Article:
14 One of the reasons that initiated the present study on

In document Photometry and kinematics of pure disk galaxies (Page 34-46)


14 One of the reasons that initiated the present study on

PDG’s is that, if it is possible to detect optical tracers of a massive halo component, disk galaxies with very little or no bulge at all are obviously the best candidates. It would be easier to interpret the light profiles (e.g. minor axis profiles of edge-on systems) if we had to deal with just one component. This would save us from the uncertainties of profile decomposition into a bulge and a disk contribution. Also, it should be easier to detect a low surface brightness halo if its light is not superposed onto a bright bulge (assuming that optical tracers of the halo do exist).

Recent results of numerically simulated me rge rs of galaxies are another incentive for a thorough study of PDG's. Quinn (1982) showed that the merger of two disks could produce an elliptical-like system. Roos (1981) went a step further and proposed that all bright (M ^ -l6) galaxies were initially formed as disk galaxies resembling late-type spirals. These galaxies would then evolve along the sequence from Sd to E as they merge with other

smaller galaxies.

If the merger scenario is right, it is important to know the fundamental properties of PDG (e.g. angular momentum, equilibrium structure, importance of dark halo) if we want to be able to model realistically such mergers.

Another reason comes from the work of Van der Kruit and Searle (VdKS: 1901a, 198lb). They showed that to get a complete understanding of spirals of all types, one must start with as simple a system as possible: the pure disk galaxies are such objects. The interpretation of the light distribution both in R and in z is much easier if we have to deal with only one component. The success of VdKS in interpreting the data on the two Sb galaxies NGCU565 and

NGC 891, making use of the disk properties derived from the late type spirals NGCU2H1+ and NGC5907» illustrates this point well.

Finally, if massive halos have no optical tracers, the

only alternative is to try to identify them kinematically. But as

for the light distribution, the situation for early-type spirals is

complicated. Bulges tend to make V(r) flat in the inner parts and

it is difficult to determine reliably the contribution of each component to the potential field (different M/L, different mass

distribution). For those reasons, kinematical (dark) halos will be

easier to identify in PDG. Having only one optical component will reduce considerably the number of free parameters in the modelling of those systems.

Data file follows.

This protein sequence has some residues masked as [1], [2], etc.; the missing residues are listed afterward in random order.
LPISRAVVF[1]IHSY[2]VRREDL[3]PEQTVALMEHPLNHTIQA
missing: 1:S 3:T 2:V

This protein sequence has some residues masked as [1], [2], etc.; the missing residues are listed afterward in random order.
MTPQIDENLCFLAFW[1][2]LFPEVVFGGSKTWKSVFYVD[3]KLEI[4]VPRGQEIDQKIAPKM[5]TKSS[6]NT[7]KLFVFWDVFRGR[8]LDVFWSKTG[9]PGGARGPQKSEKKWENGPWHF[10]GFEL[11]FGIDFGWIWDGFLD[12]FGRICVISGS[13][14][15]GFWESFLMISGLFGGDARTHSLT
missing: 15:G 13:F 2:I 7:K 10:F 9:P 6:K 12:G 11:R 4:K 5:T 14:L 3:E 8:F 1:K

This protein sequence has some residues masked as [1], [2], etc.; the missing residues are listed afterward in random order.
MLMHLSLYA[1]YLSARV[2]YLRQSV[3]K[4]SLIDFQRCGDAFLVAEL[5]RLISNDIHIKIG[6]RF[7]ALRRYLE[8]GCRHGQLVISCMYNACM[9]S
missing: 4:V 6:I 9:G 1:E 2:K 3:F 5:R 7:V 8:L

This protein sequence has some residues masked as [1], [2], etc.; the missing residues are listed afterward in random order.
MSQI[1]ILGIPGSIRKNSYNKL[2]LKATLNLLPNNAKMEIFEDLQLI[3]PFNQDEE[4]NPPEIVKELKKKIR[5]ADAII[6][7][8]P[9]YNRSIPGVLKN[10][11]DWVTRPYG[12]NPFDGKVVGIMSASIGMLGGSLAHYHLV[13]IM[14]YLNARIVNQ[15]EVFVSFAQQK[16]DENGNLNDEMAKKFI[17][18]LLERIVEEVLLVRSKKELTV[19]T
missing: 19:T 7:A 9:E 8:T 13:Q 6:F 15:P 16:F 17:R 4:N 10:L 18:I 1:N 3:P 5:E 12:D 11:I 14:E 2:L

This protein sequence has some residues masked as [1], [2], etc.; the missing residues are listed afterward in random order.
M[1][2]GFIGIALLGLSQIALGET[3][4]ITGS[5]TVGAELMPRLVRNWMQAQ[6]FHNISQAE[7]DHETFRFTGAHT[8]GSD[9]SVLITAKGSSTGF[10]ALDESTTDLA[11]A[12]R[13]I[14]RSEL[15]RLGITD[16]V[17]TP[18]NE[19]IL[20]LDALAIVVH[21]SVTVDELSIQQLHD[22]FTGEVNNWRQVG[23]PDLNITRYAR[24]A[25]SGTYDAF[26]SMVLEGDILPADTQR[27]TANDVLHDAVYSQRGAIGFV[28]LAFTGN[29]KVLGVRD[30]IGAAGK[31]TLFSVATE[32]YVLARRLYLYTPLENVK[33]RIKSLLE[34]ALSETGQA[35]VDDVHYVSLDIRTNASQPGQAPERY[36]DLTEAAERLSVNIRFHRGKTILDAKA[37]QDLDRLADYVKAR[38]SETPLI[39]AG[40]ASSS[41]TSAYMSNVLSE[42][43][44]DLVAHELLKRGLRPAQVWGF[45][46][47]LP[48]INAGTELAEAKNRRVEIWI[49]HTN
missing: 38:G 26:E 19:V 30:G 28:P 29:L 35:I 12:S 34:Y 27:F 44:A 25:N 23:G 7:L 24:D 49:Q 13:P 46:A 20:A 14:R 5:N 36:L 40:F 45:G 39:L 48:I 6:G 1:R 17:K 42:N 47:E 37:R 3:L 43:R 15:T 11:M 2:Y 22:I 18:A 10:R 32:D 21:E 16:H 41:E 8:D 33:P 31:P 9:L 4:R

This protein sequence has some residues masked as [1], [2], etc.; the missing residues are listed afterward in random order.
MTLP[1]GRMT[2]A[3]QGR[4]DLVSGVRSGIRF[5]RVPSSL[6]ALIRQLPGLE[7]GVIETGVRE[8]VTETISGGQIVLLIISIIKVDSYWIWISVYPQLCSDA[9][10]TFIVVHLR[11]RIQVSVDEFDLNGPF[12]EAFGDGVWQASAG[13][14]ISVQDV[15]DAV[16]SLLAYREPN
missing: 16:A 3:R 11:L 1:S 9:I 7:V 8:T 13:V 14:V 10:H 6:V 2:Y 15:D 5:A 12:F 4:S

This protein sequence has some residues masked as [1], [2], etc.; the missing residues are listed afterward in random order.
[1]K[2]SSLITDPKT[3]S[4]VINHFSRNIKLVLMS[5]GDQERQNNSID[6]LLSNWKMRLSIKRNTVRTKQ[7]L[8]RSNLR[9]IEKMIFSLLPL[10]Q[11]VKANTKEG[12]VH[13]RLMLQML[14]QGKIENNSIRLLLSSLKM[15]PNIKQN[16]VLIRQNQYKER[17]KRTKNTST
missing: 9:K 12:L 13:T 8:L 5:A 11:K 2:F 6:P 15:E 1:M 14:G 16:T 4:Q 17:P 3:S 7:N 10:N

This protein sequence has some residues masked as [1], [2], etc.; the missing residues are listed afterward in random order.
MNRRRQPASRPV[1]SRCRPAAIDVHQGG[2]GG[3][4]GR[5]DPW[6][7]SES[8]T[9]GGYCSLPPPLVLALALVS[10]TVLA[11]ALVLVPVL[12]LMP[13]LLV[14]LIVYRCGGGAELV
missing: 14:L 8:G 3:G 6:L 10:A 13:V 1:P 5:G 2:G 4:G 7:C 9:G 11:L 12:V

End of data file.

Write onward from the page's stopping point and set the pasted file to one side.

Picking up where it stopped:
In recent years, studies of the light distribution and

kinematical properties of spiral galaxies have concentrated on

morphological types going from Sa to Sc. This is understandable

since they account for ~ 70% of all spirals (in a sample with

limiting magnitude M ^ m < 15-l6 J ) and are at the bright end of

the sequence with (total magnitude corrected for galactic

absorption) between -I9 and -20 (figure l.l). They are also, by

far, the predominant spiral types in clusters. Being massive and

luminous, they have been the prime candidates for detailed study of spirals.

Pure disk galaxies are fainter, ranging from M° of

-l8 to -l6. For samples with > 18 J , they rapidly become

the more numerous type (figure 2; Ellis, 1979)» The difference in

16 Figure 1.1

Figure 1.

Mean corrected total B magnitude VS morphological type from de Vaucouleurs (1977)»

Apparent galaxy proportions at various limiting J magnitudes from Ellis (1979)«


bulge. While the disk mean absolute magnitudes remains fairly

constant with morphological types, the bulge mean absolute

magnitudes drop from -19 for SO/a to -l4 for Sd (Simien and de

Vauc ouleurs, 19 82).

PDG's are nearly absent from great clusters of galaxies (Dressier, 1980) and are usually found as isolated systems or in small groups of which the Sculptor group is a typical example. The fact that they are intrinsically smaller and nearly absent from regions of high galaxy density is surely telling us something on the

importance of the environment on their formation and further

evolution. It is, for example, an argument in favour of the mergers scenario.

The morphological appearance of PDG is more or less diffuse and they exhibit a very chaotic and ill defined multiple spiral arms pattern (NGC7793), in contrast to the well defined and

symmetric two arms pattern of earlier type systems. Even when two

main spiral arms are still clearly marked, one of these can be stronger than the other and this will result in an asymmetry of the

isophotes (NGC 247). Sd's are also the flattest systems (IC5250)

with a mean intrinsic flattening of 0.12 (Bottinelli et al, 1982)

which implies a ratio of major to minor axis of more than 8.

Pure disk galaxies have very blue colors with mean

< (B-V) ° > = 0.43 for Sd and < (U-B) ° > = -0.23 (de

Vaucouleurs, 1977) which implies an important star formation

activity. In fact, in all nearby PDG's, a large number of bright